Blonde Oak Finish

Advice on lightening Oak with a pickling stain or a white pigmented toner. June 18, 2010

Question
I need to match some existing cabinets in a customerís home. They appear to be oak, but the finish is very light - lighter than I get with a clear coat finish on oak. Is there a lightening or bleaching technique that may have been used? Could it be ash or something similar in appearance to oak that is naturally lighter? Here's a picture of the door for what it's worth - the color isn't real accurate.


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Forum Responses
(Finishing Forum)
From contributor Y:
Definitely oak. I can't tell if it's red or white for sure. In looking at the right edge which looks darker, almost green. You can see a white dotting which is reminiscent of a gun application with the air turned down to give a speckled look - whether this was intentional or not can't say for sure. It also appears that a thin white pigment is on the face next to it but does not readily appear to be on the rest of the piece. It could have been an attempt to cover and blend in the dark greenish edge. When looking at the end grain on the insert panel it also has white in the open grain area in the pores - but that could also be just sanding dust etc.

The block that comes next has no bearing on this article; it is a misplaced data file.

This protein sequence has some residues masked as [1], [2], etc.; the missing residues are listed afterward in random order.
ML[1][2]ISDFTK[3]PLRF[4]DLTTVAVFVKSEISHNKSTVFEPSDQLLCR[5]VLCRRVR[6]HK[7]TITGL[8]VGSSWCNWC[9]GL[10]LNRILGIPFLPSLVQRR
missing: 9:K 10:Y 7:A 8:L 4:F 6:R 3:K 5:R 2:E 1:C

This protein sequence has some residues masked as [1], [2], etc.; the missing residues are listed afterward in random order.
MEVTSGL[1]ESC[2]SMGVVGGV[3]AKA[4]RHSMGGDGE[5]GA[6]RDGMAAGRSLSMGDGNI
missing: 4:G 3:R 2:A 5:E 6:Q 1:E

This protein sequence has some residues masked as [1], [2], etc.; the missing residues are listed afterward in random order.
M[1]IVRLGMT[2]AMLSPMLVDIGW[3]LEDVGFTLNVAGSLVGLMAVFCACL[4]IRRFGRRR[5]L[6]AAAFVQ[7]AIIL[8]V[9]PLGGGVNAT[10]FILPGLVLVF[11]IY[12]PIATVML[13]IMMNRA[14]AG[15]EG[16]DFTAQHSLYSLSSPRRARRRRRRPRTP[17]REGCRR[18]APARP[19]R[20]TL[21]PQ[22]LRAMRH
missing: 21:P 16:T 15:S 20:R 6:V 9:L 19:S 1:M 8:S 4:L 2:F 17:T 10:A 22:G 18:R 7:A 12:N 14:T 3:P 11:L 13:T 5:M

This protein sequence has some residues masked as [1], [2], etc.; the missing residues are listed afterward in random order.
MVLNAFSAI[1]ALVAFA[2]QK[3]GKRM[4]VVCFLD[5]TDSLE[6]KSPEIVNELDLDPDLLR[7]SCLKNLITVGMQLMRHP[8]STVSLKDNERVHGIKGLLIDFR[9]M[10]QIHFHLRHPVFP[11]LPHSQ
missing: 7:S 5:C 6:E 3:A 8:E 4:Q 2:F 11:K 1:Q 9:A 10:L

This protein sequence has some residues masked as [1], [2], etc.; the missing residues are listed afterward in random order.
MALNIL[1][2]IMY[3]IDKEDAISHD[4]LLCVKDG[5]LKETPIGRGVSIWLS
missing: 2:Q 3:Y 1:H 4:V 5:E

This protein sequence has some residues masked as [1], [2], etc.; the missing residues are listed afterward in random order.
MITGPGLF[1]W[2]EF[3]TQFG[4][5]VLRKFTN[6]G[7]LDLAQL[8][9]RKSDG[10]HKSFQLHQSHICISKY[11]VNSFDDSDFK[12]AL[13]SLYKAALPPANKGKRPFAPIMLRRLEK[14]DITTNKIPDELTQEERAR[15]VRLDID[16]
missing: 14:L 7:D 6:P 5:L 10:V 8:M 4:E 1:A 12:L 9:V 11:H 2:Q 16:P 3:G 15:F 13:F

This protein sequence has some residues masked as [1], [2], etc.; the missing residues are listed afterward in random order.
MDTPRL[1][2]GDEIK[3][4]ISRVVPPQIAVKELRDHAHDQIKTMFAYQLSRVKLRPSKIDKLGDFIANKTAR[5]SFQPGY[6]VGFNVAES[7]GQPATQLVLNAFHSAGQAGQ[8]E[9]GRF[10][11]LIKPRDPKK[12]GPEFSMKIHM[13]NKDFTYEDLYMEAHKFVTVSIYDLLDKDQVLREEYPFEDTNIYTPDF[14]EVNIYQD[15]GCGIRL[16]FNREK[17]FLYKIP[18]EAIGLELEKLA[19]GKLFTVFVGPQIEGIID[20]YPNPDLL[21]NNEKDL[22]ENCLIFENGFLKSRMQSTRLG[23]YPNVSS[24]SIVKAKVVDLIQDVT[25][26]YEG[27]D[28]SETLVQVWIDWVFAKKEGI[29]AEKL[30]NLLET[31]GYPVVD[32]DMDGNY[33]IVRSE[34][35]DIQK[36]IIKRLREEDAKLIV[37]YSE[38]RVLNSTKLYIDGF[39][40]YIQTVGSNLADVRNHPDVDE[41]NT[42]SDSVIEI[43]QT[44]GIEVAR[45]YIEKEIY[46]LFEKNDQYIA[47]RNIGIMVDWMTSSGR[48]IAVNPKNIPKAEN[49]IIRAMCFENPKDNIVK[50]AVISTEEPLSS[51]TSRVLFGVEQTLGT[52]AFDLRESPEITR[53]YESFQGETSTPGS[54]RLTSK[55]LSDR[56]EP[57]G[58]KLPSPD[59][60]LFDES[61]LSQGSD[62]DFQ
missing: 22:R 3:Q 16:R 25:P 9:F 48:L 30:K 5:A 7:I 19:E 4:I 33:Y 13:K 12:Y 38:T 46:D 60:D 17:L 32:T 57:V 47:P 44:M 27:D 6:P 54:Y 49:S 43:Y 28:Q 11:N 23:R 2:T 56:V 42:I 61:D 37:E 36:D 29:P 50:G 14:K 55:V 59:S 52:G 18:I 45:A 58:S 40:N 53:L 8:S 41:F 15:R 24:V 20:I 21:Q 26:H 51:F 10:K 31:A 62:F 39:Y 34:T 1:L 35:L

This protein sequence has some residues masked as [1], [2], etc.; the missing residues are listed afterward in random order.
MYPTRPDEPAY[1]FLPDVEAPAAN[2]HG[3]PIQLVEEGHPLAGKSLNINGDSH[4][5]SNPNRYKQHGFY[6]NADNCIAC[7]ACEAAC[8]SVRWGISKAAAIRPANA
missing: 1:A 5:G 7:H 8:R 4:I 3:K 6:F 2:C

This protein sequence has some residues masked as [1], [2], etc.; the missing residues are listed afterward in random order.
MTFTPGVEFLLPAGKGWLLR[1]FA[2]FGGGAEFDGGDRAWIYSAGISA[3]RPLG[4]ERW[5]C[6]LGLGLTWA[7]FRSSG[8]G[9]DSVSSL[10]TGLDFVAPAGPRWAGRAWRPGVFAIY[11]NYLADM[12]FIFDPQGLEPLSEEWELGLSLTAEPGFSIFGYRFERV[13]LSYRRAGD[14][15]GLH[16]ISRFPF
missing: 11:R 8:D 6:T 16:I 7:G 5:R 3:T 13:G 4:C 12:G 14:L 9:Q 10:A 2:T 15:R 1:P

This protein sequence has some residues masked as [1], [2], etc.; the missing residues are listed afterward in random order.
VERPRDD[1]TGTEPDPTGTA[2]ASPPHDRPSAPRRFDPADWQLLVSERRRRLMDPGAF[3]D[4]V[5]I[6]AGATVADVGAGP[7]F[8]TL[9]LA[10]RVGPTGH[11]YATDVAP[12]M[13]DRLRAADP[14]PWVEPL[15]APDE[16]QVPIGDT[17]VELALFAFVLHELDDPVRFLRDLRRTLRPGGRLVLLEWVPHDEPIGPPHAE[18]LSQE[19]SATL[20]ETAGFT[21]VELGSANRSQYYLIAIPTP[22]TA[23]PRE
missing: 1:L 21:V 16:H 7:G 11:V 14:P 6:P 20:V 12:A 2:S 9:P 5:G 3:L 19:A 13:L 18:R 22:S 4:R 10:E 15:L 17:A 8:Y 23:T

You could possibly try applying a very thin mist of white lacquer over your wood to accomplish this or a pickling white glaze/stain but I don't think it's been bleached. Bleaching would have produced a much more uniform color, though I canít rule out the possibility of oxalic acid to lighten being used. It also looks very non professional, like maybe a painter or definitely someone not skilled in wood finishing techniques was attempting this.



From contributor W:
I cannot see clearly what type of wood it is. You can bleach the wood to lighten the wood color, though bleaching is a hard process.


From contributor P:

It looks like it's a pickled stain. You can get the stain from your coatings supplier. It's just titanium white (TW) in the stain base they use. It's best to use a water-white, non-yellowing finish over the stain to avoid adding an amber/yellowish cast to the color. Below are a couple color samples of a pickled oak finish. The door on the left has just a pickled stain on the top section and a white pigmented toner on the lower section (with a gold glaze). The toner is a thinned down coat of the finish with 1 - 1 1/2 fluid ounces per gallon of the TW pigment sprayed over the stained and sealed wood. The toner makes the color more even and brighter. You have to be careful not to use too much of the TW pigment in the toner or it will quickly become more like paint and block out the wood grain.


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From contributor G:
Be careful matching this. Do samples on the actual wood you are going to use. A lot of times the tannin in the oak will react with something in the stain or lacquer to produce a strong pink hue. I think that's why I see that green-blue in your image. Somebody tried to counteract the pink. You may want to consider sealing before pickling.


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